As previously reported on Afloat.ie, the fire at the Ringaskiddy deepwater port on Saturday (9 January) sent a huge plume of smoke into the air over Cork Harbour and saw shipping operations suspended for much of the day.

Despite the risk of a dust explosion, the fire was quickly brought under control and no injuries were reported.

But the blaze — fuelled by what the council described as “natural, organic animal feed” — caused extensive damage to the R&H Hall depot.

And area residents were advised to close their windows to protect from smoke and fumes, prompting concern from local campaigners against a proposed incinerator for the Cork Harbour village.

The Irish Times has much more on the story HERE.

Published in Cork Harbour
Tagged under

As Afloat reported in July, the new public recreation area at Paddy's Point in Cork Harbour now has a new floating pontoon added to the existing marine leisure facilities at Ringaskiddy.

As it turns out, the new facilities were about to be put to championship use in August to handle a fleet at the Laser National Championships until the event had to be cancelled by Royal Cork Yacht Club due to COVID concerns. 

The pier and slipway, that opened in May 2019 is located adjacent to the Beaufort Building in Ringaskiddy and is managed and maintained by the Port of Cork.

The substantial new facilities replace the existing Ringaskiddy slipway and pier and were completed as part of the Cork container terminal development.

The 'Paddy's Point' Pontoon jetty in Cork HarbourThis new marine leisure facility is free for the public to use and includes a pontoon to launch leisure craft Photo: Bob Bateman

These latest photos of Paddy's Point further illustrate what a fine structure is now in situ and what a welcome addition it is to Cork Harbour's marine infrastructure. 

Published in Cork Harbour

The new public recreation area at Paddy's Point in Cork Harbour now has a new floating pontoon added to the existing marine leisure facilities at Ringaskiddy.

The pier and slipway, that opened in May 2019 is located adjacent to the Beaufort Building in Ringaskiddy and is managed and maintained by the Port of Cork.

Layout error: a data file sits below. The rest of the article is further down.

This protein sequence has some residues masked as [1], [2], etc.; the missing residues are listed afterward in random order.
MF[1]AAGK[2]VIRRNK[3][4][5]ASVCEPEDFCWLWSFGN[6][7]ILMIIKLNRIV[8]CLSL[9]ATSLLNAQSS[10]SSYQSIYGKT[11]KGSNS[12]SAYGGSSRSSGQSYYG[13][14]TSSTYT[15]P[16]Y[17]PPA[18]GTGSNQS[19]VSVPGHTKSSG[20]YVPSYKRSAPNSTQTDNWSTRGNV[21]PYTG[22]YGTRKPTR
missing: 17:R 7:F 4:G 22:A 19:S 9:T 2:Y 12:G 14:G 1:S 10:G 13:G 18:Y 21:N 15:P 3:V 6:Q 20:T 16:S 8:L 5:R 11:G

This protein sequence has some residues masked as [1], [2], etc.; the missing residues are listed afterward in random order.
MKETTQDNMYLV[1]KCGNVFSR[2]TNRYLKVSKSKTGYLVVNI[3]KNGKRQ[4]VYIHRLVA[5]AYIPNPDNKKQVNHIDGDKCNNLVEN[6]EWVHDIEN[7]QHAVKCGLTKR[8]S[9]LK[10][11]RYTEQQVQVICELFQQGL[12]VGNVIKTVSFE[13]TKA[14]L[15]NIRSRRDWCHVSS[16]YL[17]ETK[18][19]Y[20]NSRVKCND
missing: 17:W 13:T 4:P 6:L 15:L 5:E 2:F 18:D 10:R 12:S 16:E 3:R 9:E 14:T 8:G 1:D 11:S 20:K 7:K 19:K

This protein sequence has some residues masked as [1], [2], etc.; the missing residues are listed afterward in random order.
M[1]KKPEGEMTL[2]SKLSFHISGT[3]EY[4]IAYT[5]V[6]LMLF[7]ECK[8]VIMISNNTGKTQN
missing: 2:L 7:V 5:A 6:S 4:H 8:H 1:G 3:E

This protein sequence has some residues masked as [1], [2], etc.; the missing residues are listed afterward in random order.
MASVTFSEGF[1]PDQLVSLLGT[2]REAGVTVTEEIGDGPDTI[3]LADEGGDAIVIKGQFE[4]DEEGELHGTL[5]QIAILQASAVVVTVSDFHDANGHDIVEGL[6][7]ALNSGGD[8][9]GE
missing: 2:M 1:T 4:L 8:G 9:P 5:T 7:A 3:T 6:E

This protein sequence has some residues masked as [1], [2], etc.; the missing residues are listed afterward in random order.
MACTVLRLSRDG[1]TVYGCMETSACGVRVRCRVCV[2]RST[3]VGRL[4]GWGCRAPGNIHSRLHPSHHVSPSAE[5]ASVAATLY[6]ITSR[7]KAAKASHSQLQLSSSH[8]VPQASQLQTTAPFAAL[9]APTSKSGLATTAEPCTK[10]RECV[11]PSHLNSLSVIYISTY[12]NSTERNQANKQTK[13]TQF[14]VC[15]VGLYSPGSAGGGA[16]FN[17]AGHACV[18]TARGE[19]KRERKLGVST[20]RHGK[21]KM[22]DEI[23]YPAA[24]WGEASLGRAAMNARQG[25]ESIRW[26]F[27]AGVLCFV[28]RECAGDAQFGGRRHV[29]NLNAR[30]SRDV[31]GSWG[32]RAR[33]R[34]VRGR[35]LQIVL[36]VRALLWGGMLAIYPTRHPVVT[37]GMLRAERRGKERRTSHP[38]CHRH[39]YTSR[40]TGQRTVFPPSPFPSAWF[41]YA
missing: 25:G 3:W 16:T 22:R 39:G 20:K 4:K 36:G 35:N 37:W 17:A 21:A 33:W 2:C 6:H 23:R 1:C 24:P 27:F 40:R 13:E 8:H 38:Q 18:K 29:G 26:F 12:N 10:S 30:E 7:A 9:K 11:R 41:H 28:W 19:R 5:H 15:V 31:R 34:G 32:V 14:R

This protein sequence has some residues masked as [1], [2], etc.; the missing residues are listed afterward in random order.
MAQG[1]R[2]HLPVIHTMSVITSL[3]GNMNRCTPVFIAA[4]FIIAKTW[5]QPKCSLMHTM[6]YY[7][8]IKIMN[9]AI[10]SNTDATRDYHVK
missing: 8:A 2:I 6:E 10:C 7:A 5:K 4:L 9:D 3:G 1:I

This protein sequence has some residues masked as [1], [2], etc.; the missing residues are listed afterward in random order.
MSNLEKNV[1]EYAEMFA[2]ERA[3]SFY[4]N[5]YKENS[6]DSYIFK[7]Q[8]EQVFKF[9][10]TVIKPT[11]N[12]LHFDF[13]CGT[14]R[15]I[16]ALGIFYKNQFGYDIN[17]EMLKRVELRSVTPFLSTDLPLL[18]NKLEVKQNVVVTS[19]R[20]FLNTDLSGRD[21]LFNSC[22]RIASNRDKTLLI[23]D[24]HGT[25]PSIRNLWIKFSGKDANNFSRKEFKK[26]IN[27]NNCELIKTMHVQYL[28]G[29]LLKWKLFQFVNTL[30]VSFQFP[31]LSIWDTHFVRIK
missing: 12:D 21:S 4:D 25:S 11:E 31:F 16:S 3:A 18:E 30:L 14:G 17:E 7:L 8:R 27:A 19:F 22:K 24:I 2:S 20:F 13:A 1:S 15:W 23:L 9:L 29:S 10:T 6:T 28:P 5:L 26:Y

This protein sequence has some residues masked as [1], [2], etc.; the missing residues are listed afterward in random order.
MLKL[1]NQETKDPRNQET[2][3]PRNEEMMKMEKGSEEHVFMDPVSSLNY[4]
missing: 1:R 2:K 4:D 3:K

The substantial new facilities replace the existing Ringaskiddy slipway and pier and were completed as part of the Cork container terminal development.

This new marine leisure facility is free for the public to use and includes a pontoon to launch leisure craft and a secure trailer park along with picnic benches in a landscaped area for all to enjoy.

Paddy's Point new Marine Leisure facilties in Cork Harbour at Ringaskiddy Photo: Bob BatemanPaddy's Point new Marine Leisure facilties in Cork Harbour at Ringaskiddy Photo: Bob Bateman

Published in Cork Harbour

The assembling of ship-to-shore (STS) cranes has begun at the Port of Cork's new Container Terminal in Ringaskiddy. 

The new Liebherr cranes according to the port company, will improve liners’ schedule reliability, and reduce trade costs and inventory holding outlays for shippers

In an announcement yesterday, the Port said it has taken delivery of two Liebherr post-panamax size (STS) container gantry cranes at the Cork Container Terminal. The assembly process has commenced on site and is due to be completed in the coming weeks.

The Port of Cork is the second largest port in the Republic of Ireland in terms of turnover. In 2019 the port handled total container traffic of 240,000 TEU. Thanks in part to the new Liebherr STS cranes, this is expected to increase by more than37% to approximately 330,000 TEU over the next decade in Cork Container Terminal.